NEW YORK (CBSNewYork) — The outcome of the presidential election is still up in the air, and the unknown is really doing a number on some people.
Many Americans are feeling a lot of anxiety as the final votes are counted.READ MORE: Join Us For Our Candidate Conversation With Gov. Phil Murphy Tonight At 7 p.m. On CBSN New York
CBS2’s Hazel Sanchez went searching for ways to help bring peace to frazzled minds.
Harry Schwartz says he didn’t get much sleep last night.
“How are you feeling today?” Sanchez asked.
“Very uneasy. Yes, uneasy and distressed,” he said.
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He’s definitely not alone. Anxious voters have been glued to their phones, or any news source, awaiting the results of the presidential race.
Schwartz decided to get some fresh air to clear his head.
“We should go for a walk. Beautiful day for not knowing where things are going to go,” he said.
Staying active is a great idea, says psychiatrist Dr. Deborah Marin.
Bottled up anxiety can make you mentally and physically ill. She says don’t isolate; stay connected with the people you care about. You don’t have to turn off social media or the news, just take breaks to quiet your mind.
“It’s just dosing yourself with a lot of anxiety. It’s like looking at the Twin Towers coming down again and again and again. It’s not helpful,” Marin said.READ MORE: Supply Chain Issues: 'There Really Are Problems Everywhere,' Even For Small Companies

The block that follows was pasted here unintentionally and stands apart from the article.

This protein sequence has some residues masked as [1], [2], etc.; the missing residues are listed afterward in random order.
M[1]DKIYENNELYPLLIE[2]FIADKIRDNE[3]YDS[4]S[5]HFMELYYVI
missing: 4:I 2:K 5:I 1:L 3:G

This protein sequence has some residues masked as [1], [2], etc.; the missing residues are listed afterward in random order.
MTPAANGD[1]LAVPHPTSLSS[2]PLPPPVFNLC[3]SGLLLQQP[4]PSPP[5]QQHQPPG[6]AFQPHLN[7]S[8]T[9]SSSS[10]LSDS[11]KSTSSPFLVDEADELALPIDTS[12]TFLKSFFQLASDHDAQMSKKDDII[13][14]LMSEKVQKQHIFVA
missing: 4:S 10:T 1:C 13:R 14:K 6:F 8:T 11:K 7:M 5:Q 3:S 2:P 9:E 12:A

Yoga instructor Aliza Stone Howard says channeling anxiety into movement can also help center your mind and body.
“Moving in a very mindful way, where you’re forging a connection between your breath and your body and your mental state, it’s really like a perfect remedy,” she said.
“Right now, I’m prepared for the worst,” Harlem resident Corey Ortega said.
Stressing over the unknown, Ortega found comfort in a higher power outside the Cathedral of St. John the Divine, where they’ve begun a daily post-election prayer vigil.
“Have the strength to move through what’s happening with calm and love rather than with violence and hatred,” said Father Patrick Malloy.
“I don’t really sit with my thoughts much,” Ortega said. “I haven’t said Our Father since back in Catholic school in a while, so it made me feel at peace.”
Experts say there is an upside to the uncomfortable feelings you may be having when you find a way to manage them.
“You made a difference. You did something. The votes mattered,” Marin said.
Being able to find peace with what’s beyond your control is a win for personal growth.
Some meditation apps have reported a spike in usage as people look for ways to cope with the election and the pandemic.
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